My wife Amy, who works as an Internet Product Editor at, is also an aspiring writer. She has written poetry, short stories, several children's stories, and is working on a young-adult fantasy novel. In an effort to give herself a steady outlet for her writing, as well as to attract the attention of potential readers (and possibly agents), she decided to start a blog.
She wanted to call it "The Daily Mermaid" and she wanted it to have a logo. This is where I come in. Amy and I both love mermaids for a lot of different reasons, we both were born and grew up in New England not far from the sea, and all things maritime just seem to be part of our lifeblood. Plus they are inherently romantic, mysterious, and alluring.
So I started. Amy wanted a mermaid, but she didn't know exactly what form that mermaid should take. In some ways, there are way too many versions of mermaids to choose from, everything from the Starbuck's logo, to "Splash".  I started researching mermaids, trying to narrow the criteria for what Amy was looking for. One representation of a mermaid that I knew she liked , was one that we saw on Block Island during a visit there last year.

Designed by Nancy A. Cook in 1999, This mermaid is on bumper stickers and t-shirts all over the island. Amy really liked the wood-cutty, bold graphic feel of the thing, and also liked the basic position with the ascending hair and the right-facing tail, but since her blog was intended to be literary in nature, and not primarily about mermaids, it would need to reflect that in some way. The most obvious choices were the addition of something representing writing; a laptop, a typewriter, and a book. The laptop was rejected as being too contemporary, the typewriter, too dated (would people even know what it was?)
So that left a book. I did a rough thumbnail of a mermaid holding a book.

Amy liked the basic layout of it, but it needed detail. The question was, what kind of detail?
I pulled together about two dozen examples of what I thought Amy would like. She likes "classic" looking mermaids, not too weird or science-fiction-like ( no gills or webbing) she also liked mermaids that are not sexy in a Las Vegas showgirl kind of way, but more in a lyrical, sweet, simple, natural-looking way. She also doesn't like them to be wearing a shell bra. This presented some challenges. I finally narrowed it down to (2) images. One was the logo for the
Moondance International Film Festival. 

Found randomly on the web, Amy really liked the look of the mermaid, who is "non-hollywood standard", as well as the pen-and ink line quality of the illustration.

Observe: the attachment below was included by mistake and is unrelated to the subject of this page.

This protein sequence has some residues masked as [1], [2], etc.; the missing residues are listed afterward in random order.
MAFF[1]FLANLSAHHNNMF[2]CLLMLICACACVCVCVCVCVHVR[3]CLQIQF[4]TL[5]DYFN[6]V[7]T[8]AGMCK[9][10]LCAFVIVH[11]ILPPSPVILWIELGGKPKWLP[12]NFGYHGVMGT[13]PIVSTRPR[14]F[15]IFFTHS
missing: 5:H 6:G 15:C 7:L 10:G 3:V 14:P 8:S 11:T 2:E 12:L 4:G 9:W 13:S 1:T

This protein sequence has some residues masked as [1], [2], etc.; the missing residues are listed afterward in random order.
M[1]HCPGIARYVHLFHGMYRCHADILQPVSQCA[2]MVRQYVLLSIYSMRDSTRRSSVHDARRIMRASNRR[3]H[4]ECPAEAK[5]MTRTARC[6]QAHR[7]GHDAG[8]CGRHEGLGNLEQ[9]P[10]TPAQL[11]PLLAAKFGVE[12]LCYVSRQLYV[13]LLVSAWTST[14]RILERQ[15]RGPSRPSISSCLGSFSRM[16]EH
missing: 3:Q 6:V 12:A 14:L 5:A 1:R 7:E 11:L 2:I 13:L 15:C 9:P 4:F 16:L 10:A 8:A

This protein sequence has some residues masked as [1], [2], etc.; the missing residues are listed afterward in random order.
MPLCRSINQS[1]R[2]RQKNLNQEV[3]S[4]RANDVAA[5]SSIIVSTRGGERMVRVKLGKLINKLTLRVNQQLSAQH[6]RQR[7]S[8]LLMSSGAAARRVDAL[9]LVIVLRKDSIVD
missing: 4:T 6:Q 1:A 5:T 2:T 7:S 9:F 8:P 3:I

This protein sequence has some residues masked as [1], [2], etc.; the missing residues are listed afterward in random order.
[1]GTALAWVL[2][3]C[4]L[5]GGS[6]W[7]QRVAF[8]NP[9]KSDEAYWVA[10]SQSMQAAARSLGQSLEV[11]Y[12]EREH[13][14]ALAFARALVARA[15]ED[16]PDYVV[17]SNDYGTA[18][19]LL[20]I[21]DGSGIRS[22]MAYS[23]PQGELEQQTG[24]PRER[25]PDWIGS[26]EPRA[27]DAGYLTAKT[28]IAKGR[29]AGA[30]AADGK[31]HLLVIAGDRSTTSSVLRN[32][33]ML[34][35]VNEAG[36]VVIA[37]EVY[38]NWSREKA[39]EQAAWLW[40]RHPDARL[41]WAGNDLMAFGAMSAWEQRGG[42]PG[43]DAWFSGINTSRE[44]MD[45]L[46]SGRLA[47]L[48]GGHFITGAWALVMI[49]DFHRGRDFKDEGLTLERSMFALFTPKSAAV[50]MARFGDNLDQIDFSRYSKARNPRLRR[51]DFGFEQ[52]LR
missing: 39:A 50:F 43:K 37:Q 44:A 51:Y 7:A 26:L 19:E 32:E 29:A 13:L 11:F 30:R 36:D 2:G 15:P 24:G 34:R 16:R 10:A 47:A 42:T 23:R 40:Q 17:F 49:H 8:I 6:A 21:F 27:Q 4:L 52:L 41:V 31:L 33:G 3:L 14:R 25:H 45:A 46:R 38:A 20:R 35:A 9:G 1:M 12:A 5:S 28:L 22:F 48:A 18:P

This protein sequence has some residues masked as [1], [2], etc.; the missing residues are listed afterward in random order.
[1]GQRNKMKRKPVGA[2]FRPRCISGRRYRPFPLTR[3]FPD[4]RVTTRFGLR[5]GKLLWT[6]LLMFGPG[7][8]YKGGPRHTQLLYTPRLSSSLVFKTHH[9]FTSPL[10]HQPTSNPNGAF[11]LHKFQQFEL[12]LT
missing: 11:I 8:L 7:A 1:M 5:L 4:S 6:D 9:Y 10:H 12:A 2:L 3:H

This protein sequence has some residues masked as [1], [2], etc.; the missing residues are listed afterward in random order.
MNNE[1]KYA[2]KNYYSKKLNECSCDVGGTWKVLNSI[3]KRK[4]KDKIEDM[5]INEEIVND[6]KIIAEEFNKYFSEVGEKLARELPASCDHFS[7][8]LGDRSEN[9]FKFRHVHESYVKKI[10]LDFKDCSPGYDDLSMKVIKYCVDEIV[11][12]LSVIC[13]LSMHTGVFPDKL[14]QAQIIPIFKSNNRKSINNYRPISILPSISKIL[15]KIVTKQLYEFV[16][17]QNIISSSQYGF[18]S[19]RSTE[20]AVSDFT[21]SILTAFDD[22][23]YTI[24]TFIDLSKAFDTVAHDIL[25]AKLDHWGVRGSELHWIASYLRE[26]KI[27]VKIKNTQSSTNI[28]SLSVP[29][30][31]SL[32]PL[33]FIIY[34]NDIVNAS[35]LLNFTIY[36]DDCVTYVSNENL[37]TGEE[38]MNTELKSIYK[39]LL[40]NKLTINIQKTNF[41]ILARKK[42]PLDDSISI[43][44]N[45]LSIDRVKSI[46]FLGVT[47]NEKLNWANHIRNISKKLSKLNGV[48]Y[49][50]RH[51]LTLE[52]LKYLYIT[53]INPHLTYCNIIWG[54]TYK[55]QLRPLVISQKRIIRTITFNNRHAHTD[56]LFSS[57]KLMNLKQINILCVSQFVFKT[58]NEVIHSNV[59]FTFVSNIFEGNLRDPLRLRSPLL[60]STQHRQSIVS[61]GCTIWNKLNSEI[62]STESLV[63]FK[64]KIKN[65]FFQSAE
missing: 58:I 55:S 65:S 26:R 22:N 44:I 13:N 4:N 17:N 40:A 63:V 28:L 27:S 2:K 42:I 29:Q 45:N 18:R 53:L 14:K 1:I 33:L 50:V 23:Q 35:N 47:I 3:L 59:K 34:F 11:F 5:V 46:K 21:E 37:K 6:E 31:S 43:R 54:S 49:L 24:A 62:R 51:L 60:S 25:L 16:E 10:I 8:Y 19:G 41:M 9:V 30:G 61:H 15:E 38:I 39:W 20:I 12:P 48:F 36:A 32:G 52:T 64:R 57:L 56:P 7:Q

The other image that she loved was a painting called (oddly enough) The Mermaid by artist Maurice Greiffenhagen, a British painter and Royal Academician who died in 1931. The painting was done around 1900. Talk about a classic, lyric, mermaid.  As I always say, if you are going to steal, steal from the best.

My job now was to somehow combine the two images into one.  I tried doing a rough sketch in black and white that was a recreation of the basic pose in the painting, and changing some of the details. I also started playing around with a type treatment.

Again, Amy liked it, but she had some specific requests. She wanted the mermaid to be holding the book more realistically. She also wanted the mermaid to be looking down at the book, and she wanted the proportions to be more realistic as well. So I tried redrawing it again, this time in pencil, and with Amy in mind.

Amy liked it but she still wanted some changes. She had me make the hips and tail fuller, and the collar-bones less pronounced. With those changes made, now it was time to move on to the final version. Bringing the black and white scan into Photoshop, I  cleaned-up the artwork, and  then brought it into Illustrator as a template and used live trace to turn it into a vector. 
The first version looked like this.

Amy knew that she wanted the logo to be aqua-colored, with a light and dark shade instead of black and white, so I selected a Pantone 320 and a Pantone 317, which look OK reproduced in CMYK. There was a lot of cleaning up control points in Illustrator,  as well as figuring out how to give the image some shading and depth.